The signing and sealing, and delivery, were all done at the same time. This appears from the testatum clause of the deed, and from the attestations of the subscribing witnesses. The signing and sealing are one act, done at the same time. The signature adopted the seal already prefixed, and made the same the seal of the grantor ; so that, in point of fact, there could be no separation. If the signing was done voluntarily, it is impossible the sealing was not equally so. What does the certificate show? That Mrs. Canby united with her husband and acknowledged both the signing and sealing. When separately examined, she said the act thus done was her voluntary act and deed.
It is easy to see how all this actually occurred and to understand what it all meant. No man unlearned in the law, if of sound sense, reasoning fairly, and untrammeled by techni
Lesser of Barton and others v. The Heirs of Morris.
In Bank. calities, would ever come to the conclusion that Mrs. Canby Dec. Term, 1846. “' did not mean to acknowledge the execution of the deed, or
that the magistrate had not so certified. Apart from legal subtleties, and guided by the lights of sound logic, every man would come to the same conclusion, and would assert, that by no possibility could any evil arise from holding such a certificate to be a full compliance with the statute — full evidence that the sealing, as well as the signing, was acknowledged. We think the deed is well executed to pass the title of Mrs. Canby, and will next consider whether the descriptive words of the instrument embrace the land in controversy.
The land is thus described : “All our right, title, claim, in• terest, property or demand, of, in and to all real estate which had fallen, or may fall to us, or either of us, as heirs or legal representatives of Marquis De Lafayette Haines, deceased, or of Amos Haines, deceased.”
Numerous authorities have been adduced, in the hope of satisfying us " that this deed is so general in its terms, it em• braces no land whatever, and is therefore void for uncertain6 ty, and cannot be made to pass title to any lands, without ex
trinsic evidence is resorted to.” The terms of the deed are ample. They are such as may be readily comprehended, and speak an intention on the part of the grantor that admits of no doubt. Whatever title, legal or equitable, descended to the grantors, or heirs of the two Haines, passed by the conveyance. Plainer words, or more apt to express that intention, could not be found. Extrinsic evidence in such a case can only be to identify the land embraced by the description. It should show lands to which either of the decedents had an equity. The deed transferred it. So if the deceased had, as in this case, a naked legal title, that also passed. Right, title, claim, interest, or property, are words of a most comprehensive meaning. Here they are disjunctively connected, and embrace every thing that came by descent to the grantors.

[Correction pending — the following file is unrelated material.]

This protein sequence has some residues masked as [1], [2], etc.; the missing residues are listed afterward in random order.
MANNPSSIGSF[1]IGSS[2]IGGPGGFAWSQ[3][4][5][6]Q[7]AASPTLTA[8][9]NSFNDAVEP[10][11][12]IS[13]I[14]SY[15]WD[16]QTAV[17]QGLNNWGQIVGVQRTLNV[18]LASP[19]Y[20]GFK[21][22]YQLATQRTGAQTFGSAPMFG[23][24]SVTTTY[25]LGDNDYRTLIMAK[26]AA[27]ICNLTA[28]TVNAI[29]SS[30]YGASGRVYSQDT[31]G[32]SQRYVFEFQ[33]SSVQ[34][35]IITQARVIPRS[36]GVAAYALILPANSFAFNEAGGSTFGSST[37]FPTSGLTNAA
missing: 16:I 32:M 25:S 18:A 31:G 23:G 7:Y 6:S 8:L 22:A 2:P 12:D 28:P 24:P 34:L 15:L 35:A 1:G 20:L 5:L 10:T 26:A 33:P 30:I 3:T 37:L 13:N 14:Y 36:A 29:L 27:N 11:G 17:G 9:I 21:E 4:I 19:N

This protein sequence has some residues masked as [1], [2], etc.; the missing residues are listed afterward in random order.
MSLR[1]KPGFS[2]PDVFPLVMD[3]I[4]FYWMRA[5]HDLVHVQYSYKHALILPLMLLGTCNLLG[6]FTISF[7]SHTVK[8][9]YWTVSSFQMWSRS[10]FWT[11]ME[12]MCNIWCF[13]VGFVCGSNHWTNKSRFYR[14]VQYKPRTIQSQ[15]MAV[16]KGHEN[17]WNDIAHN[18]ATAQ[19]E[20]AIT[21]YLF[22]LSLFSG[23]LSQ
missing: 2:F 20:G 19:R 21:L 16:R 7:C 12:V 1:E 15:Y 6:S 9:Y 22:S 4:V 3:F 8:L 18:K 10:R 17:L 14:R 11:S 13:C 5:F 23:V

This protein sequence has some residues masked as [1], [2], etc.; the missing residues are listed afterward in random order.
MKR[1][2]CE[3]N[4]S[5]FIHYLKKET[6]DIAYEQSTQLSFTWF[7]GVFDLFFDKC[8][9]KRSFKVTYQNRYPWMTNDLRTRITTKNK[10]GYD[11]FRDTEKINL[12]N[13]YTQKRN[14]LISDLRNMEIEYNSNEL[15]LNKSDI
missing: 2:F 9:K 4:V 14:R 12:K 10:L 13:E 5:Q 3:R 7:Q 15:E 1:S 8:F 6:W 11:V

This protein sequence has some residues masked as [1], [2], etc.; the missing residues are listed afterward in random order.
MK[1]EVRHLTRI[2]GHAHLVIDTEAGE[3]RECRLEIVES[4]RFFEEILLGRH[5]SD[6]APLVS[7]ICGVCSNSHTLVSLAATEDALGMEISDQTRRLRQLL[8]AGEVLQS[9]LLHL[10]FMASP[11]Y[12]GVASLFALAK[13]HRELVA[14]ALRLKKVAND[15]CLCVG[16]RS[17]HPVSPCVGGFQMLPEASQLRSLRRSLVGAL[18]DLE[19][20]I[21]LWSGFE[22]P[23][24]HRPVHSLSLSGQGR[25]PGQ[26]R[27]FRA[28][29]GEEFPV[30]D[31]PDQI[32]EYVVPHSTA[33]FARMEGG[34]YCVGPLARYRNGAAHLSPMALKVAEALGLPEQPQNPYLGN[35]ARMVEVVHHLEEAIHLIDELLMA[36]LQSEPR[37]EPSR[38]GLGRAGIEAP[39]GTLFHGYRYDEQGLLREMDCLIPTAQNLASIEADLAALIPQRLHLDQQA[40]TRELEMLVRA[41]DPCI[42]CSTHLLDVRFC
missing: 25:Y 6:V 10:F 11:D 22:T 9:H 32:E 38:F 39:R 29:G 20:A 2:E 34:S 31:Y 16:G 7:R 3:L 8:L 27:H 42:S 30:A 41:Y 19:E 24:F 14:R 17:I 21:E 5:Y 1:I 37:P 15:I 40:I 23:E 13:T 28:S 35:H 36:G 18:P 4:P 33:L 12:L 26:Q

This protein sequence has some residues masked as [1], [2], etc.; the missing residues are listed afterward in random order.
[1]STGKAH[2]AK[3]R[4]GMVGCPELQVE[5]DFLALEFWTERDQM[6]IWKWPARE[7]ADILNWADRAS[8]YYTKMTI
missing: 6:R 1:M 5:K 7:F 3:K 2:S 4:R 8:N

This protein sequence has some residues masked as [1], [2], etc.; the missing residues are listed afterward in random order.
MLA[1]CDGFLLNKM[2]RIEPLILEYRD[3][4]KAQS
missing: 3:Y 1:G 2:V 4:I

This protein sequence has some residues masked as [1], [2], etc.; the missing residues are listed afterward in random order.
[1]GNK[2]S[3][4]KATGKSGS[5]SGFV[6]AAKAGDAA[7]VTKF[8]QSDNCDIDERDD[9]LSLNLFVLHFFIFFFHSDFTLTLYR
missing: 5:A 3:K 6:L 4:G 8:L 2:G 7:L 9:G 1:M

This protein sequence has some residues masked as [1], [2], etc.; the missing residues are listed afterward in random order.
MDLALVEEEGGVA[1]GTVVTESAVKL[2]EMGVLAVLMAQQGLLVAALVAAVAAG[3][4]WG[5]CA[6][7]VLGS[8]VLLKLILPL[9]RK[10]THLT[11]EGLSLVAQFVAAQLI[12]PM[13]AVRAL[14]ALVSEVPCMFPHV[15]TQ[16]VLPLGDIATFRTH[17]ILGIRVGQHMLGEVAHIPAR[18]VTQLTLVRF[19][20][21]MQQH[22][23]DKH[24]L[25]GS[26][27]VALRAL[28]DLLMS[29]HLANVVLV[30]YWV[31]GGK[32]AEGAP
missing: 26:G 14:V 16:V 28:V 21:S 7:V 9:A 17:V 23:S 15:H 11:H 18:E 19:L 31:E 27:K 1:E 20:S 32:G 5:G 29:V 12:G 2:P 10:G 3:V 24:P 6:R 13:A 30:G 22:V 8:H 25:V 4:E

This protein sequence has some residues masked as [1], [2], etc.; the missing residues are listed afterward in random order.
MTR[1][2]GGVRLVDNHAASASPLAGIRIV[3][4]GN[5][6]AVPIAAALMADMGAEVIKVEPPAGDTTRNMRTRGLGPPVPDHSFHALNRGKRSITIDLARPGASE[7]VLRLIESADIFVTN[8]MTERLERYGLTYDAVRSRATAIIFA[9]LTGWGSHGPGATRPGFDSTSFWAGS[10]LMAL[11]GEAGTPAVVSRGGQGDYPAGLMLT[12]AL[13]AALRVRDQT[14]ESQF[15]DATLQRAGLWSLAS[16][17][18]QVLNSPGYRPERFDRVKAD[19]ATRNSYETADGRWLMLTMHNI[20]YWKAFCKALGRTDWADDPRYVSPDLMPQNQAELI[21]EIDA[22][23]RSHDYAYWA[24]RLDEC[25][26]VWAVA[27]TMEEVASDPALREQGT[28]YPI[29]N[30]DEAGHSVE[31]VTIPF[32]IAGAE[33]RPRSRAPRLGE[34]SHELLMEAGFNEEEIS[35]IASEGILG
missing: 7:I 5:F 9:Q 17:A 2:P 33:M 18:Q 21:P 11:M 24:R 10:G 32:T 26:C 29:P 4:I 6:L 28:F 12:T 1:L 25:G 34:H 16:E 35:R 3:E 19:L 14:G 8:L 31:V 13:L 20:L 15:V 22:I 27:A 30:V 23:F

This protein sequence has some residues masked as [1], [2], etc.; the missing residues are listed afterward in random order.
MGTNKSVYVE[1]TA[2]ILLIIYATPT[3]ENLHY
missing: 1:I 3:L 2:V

One more objection to this deed remains to be disposed of. It is said the magistrate, in taking the acknowledgment of Noah
Lessee of Barton and others v. The Heirs of Morris. and Nathan Haines, has not affixed his seal. If this were so, IN Bank.
Dec. Term, the deed would be well executed under the existing state of 1846. the law. The second section of the statute (Swan's Stat. 269) declares, that the deed shall be held sufficient to pass the legal title, notwithstanding the omission. The words are, “shall be good and valid in law and equity.” The statute purports to act retrospectively -- not to create title where none existed before, but to make that a good title which the parties themselves meant to make good, by dispensing with a part of the form required of the officer, and by him carelessly and negligently omitted. This statute has been repeatedly under the examination of this Court upon the circuit, and has received the sanction of all its members, as a law of binding force. It violates the obligation of no contract, divests no vested right; but on the contrary supports a contract fairly and honestly made, and such an one as a court of chancery would have enforced.
Again: does this question of law arise upon this deed? The magistrate commences the certificate of acknowledgment thus: “ THE STATE OF Ohio, · Warren County, ss. '[SEAL.]
Personally," &c. And at the conclusion signs his name. The law has not made it the duty of the officer to place his seal at the end of the certificate, immediately after his signature; and, I take it, the seal placed as this is, is his seal, so that, in point of fact, no such question as the one last disposed of could have been forced upon us, or would have been decided, but for the desire of the parties to have settled every question which, by possibility, can be raised upon plausible grounds, touching this title. It has been much litigated already, and they have no reason to expect peace until they have a decided opinion upon every question agitated in the cause. The deed of Robert Haines is not objected to, except so far as the description is concerned. In this respect, it is like the deed of Noah and Nathan Haines, and of Canby and wife. Four-fifths of the legal title, then, by